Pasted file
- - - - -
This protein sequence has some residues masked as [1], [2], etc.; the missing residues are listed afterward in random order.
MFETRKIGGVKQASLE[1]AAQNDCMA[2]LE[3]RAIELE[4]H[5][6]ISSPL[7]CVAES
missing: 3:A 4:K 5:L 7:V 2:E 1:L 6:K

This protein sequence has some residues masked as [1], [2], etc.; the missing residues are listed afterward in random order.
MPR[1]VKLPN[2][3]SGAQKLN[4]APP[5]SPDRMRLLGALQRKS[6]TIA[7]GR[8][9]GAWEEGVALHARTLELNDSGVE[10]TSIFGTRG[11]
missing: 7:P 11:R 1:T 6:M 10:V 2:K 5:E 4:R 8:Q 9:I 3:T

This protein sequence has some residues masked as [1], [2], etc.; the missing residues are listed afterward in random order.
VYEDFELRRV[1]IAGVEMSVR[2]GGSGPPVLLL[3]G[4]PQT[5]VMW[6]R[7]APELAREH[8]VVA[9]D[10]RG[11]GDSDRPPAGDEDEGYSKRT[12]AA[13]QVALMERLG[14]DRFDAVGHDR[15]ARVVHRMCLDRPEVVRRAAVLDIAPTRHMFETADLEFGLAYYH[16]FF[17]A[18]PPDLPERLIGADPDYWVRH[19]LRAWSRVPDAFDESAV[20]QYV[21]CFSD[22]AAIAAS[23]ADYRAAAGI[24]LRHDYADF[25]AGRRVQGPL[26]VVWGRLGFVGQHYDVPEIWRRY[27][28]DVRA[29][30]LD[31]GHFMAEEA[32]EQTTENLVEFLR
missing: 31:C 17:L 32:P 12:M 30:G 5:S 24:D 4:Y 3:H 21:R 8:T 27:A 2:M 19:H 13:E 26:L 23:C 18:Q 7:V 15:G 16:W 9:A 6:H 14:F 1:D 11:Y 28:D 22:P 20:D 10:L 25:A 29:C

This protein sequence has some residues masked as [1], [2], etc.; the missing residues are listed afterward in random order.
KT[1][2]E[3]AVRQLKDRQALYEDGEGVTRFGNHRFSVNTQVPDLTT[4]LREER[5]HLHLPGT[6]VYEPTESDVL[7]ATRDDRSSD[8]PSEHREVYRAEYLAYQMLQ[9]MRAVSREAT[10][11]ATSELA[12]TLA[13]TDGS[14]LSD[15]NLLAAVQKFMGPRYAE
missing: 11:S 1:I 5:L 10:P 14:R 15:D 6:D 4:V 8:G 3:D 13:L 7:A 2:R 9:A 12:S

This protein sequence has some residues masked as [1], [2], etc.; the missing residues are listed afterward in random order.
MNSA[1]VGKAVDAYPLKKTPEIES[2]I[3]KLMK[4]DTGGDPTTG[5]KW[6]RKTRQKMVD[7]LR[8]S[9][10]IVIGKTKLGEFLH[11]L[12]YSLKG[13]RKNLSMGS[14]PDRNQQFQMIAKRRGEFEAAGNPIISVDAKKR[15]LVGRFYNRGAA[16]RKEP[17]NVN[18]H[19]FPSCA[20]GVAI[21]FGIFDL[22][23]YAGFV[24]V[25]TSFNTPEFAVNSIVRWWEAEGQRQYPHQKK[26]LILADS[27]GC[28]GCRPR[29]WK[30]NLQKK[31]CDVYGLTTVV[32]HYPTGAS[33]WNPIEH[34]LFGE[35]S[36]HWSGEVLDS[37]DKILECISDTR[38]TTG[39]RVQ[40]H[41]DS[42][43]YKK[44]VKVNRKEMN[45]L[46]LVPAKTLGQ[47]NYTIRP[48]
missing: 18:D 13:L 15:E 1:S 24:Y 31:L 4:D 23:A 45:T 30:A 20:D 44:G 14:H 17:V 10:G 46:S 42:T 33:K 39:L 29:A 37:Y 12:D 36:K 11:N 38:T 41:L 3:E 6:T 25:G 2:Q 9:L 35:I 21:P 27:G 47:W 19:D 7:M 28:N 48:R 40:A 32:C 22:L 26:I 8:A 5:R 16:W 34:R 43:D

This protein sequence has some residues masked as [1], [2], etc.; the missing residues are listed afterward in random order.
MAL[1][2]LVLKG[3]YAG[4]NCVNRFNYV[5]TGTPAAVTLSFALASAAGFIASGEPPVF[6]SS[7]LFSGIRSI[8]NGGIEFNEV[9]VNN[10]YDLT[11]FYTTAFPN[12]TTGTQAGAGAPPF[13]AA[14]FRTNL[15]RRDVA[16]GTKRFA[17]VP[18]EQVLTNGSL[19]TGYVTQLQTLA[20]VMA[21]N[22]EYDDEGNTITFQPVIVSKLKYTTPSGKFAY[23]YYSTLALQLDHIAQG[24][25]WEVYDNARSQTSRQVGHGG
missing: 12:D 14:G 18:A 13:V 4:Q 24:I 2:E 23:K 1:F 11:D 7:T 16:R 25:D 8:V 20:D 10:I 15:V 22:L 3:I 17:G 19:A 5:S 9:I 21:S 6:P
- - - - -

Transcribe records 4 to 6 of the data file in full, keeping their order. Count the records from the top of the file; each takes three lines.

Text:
This protein sequence has some residues masked as [1], [2], etc.; the missing residues are listed afterward in random order.
KT[1][2]E[3]AVRQLKDRQALYEDGEGVTRFGNHRFSVNTQVPDLTT[4]LREER[5]HLHLPGT[6]VYEPTESDVL[7]ATRDDRSSD[8]PSEHREVYRAEYLAYQMLQ[9]MRAVSREAT[10][11]ATSELA[12]TLA[13]TDGS[14]LSD[15]NLLAAVQKFMGPRYAE
missing: 11:S 1:I 5:L 10:P 14:R 15:D 6:D 4:V 8:G 3:D 13:L 7:A 2:R 9:A 12:S

This protein sequence has some residues masked as [1], [2], etc.; the missing residues are listed afterward in random order.
MNSA[1]VGKAVDAYPLKKTPEIES[2]I[3]KLMK[4]DTGGDPTTG[5]KW[6]RKTRQKMVD[7]LR[8]S[9][10]IVIGKTKLGEFLH[11]L[12]YSLKG[13]RKNLSMGS[14]PDRNQQFQMIAKRRGEFEAAGNPIISVDAKKR[15]LVGRFYNRGAA[16]RKEP[17]NVN[18]H[19]FPSCA[20]GVAI[21]FGIFDL[22][23]YAGFV[24]V[25]TSFNTPEFAVNSIVRWWEAEGQRQYPHQKK[26]LILADS[27]GC[28]GCRPR[29]WK[30]NLQKK[31]CDVYGLTTVV[32]HYPTGAS[33]WNPIEH[34]LFGE[35]S[36]HWSGEVLDS[37]DKILECISDTR[38]TTG[39]RVQ[40]H[41]DS[42][43]YKK[44]VKVNRKEMN[45]L[46]LVPAKTLGQ[47]NYTIRP[48]
missing: 18:D 13:L 15:E 1:S 24:Y 31:L 4:D 23:A 45:T 30:A 20:D 44:G 14:H 17:V 10:G 46:S 42:T 33:K 39:L 29:A 37:Y 12:D 36:K 11:N 38:T 41:L 3:E 6:T 25:G 2:Q 9:L 35:I 21:P 27:G 47:W 19:D 7:M 28:N 48:R 40:A 32:C 22:L 26:I 8:A 5:R 16:W 34:R 43:D

This protein sequence has some residues masked as [1], [2], etc.; the missing residues are listed afterward in random order.
MAL[1][2]LVLKG[3]YAG[4]NCVNRFNYV[5]TGTPAAVTLSFALASAAGFIASGEPPVF[6]SS[7]LFSGIRSI[8]NGGIEFNEV[9]VNN[10]YDLT[11]FYTTAFPN[12]TTGTQAGAGAPPF[13]AA[14]FRTNL[15]RRDVA[16]GTKRFA[17]VP[18]EQVLTNGSL[19]TGYVTQLQTLA[20]VMA[21]N[22]EYDDEGNTITFQPVIVSKLKYTTPSGKFAY[23]YYSTLALQLDHIAQG[24][25]WEVYDNARSQTSRQVGHGG
missing: 12:D 14:G 18:A 13:V 4:Q 24:I 2:E 23:K 1:F 11:D 7:T 16:R 25:D 8:V 20:D 10:I 15:V 22:L 3:I 17:G 19:A 5:S 9:I 21:S 6:P